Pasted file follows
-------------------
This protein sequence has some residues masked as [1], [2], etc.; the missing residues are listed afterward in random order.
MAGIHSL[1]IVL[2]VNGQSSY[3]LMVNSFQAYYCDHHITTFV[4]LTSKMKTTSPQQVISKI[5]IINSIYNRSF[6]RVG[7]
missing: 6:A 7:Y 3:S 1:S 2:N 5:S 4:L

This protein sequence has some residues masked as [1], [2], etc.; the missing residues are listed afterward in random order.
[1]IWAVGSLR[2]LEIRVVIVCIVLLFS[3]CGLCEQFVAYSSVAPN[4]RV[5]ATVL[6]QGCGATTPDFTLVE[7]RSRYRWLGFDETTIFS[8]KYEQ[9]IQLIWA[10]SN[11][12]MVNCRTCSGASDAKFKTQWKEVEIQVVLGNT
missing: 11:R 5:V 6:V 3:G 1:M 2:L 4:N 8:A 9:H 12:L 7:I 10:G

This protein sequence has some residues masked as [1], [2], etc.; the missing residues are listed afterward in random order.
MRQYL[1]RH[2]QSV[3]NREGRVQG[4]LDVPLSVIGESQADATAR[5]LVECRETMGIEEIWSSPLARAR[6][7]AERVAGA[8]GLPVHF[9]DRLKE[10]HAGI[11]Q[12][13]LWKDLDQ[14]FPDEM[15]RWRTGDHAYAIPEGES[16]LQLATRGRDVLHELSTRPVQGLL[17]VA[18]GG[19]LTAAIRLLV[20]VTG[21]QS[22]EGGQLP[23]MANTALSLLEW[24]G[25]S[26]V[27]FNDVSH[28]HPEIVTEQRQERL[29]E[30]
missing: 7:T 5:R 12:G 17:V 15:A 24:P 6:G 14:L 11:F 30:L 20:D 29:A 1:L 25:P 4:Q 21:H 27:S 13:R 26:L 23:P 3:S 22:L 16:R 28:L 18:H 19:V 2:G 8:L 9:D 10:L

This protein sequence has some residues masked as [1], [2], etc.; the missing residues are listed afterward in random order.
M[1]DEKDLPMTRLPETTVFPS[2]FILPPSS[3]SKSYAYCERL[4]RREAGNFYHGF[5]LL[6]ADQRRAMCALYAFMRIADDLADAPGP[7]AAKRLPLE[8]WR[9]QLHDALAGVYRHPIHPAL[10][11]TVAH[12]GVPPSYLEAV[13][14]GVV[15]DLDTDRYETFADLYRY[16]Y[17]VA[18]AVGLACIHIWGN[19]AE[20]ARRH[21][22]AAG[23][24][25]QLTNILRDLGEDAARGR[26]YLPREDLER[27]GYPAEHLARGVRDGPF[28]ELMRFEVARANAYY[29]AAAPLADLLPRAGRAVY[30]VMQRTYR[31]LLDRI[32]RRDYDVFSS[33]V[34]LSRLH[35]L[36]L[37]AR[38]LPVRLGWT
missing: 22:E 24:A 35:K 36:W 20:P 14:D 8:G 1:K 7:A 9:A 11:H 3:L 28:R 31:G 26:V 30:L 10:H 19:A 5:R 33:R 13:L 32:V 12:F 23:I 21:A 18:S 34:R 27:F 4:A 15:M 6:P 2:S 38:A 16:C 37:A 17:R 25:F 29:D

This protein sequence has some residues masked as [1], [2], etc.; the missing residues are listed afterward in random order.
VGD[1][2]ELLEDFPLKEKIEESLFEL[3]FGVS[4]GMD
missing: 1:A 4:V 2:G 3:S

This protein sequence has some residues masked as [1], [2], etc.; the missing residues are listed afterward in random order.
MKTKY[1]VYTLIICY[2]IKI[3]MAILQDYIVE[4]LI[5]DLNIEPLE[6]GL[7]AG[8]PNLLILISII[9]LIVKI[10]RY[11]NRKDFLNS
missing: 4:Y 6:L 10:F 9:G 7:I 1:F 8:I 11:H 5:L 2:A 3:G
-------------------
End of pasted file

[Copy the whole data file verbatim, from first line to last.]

This protein sequence has some residues masked as [1], [2], etc.; the missing residues are listed afterward in random order.
MAGIHSL[1]IVL[2]VNGQSSY[3]LMVNSFQAYYCDHHITTFV[4]LTSKMKTTSPQQVISKI[5]IINSIYNRSF[6]RVG[7]
missing: 6:A 7:Y 3:S 1:S 2:N 5:S 4:L

This protein sequence has some residues masked as [1], [2], etc.; the missing residues are listed afterward in random order.
[1]IWAVGSLR[2]LEIRVVIVCIVLLFS[3]CGLCEQFVAYSSVAPN[4]RV[5]ATVL[6]QGCGATTPDFTLVE[7]RSRYRWLGFDETTIFS[8]KYEQ[9]IQLIWA[10]SN[11][12]MVNCRTCSGASDAKFKTQWKEVEIQVVLGNT
missing: 11:R 5:V 6:V 3:G 1:M 2:L 4:N 8:A 9:H 12:L 7:I 10:G

This protein sequence has some residues masked as [1], [2], etc.; the missing residues are listed afterward in random order.
MRQYL[1]RH[2]QSV[3]NREGRVQG[4]LDVPLSVIGESQADATAR[5]LVECRETMGIEEIWSSPLARAR[6][7]AERVAGA[8]GLPVHF[9]DRLKE[10]HAGI[11]Q[12][13]LWKDLDQ[14]FPDEM[15]RWRTGDHAYAIPEGES[16]LQLATRGRDVLHELSTRPVQGLL[17]VA[18]GG[19]LTAAIRLLV[20]VTG[21]QS[22]EGGQLP[23]MANTALSLLEW[24]G[25]S[26]V[27]FNDVSH[28]HPEIVTEQRQERL[29]E[30]
missing: 7:T 5:R 12:G 17:V 15:A 24:P 6:G 14:L 11:F 30:L 20:D 29:A 1:L 25:P 4:Q 21:H 27:S 13:R 26:L 23:P 3:S 22:L 16:R 28:L 18:H 19:V 2:G 8:L 9:D 10:L

This protein sequence has some residues masked as [1], [2], etc.; the missing residues are listed afterward in random order.
M[1]DEKDLPMTRLPETTVFPS[2]FILPPSS[3]SKSYAYCERL[4]RREAGNFYHGF[5]LL[6]ADQRRAMCALYAFMRIADDLADAPGP[7]AAKRLPLE[8]WR[9]QLHDALAGVYRHPIHPAL[10][11]TVAH[12]GVPPSYLEAV[13][14]GVV[15]DLDTDRYETFADLYRY[16]Y[17]VA[18]AVGLACIHIWGN[19]AE[20]ARRH[21][22]AAG[23][24][25]QLTNILRDLGEDAARGR[26]YLPREDLER[27]GYPAEHLARGVRDGPF[28]ELMRFEVARANAYY[29]AAAPLADLLPRAGRAVY[30]VMQRTYR[31]LLDRI[32]RRDYDVFSS[33]V[34]LSRLH[35]L[36]L[37]AR[38]LPVRLGWT
missing: 22:E 24:A 35:K 36:W 20:P 14:D 8:G 1:K 7:A 9:A 11:H 3:L 28:R 31:G 26:V 30:L 10:H 19:A 5:R 33:R 13:L 32:V 12:F 23:I 21:A 18:S 34:R 27:F 4:A 15:M 6:P 2:S 38:A 16:C 37:A 17:R 25:F 29:D

This protein sequence has some residues masked as [1], [2], etc.; the missing residues are listed afterward in random order.
VGD[1][2]ELLEDFPLKEKIEESLFEL[3]FGVS[4]GMD
missing: 1:A 4:V 2:G 3:S

This protein sequence has some residues masked as [1], [2], etc.; the missing residues are listed afterward in random order.
MKTKY[1]VYTLIICY[2]IKI[3]MAILQDYIVE[4]LI[5]DLNIEPLE[6]GL[7]AG[8]PNLLILISII[9]LIVKI[10]RY[11]NRKDFLNS
missing: 4:Y 6:L 10:F 9:G 7:I 1:F 8:I 11:H 5:L 2:A 3:G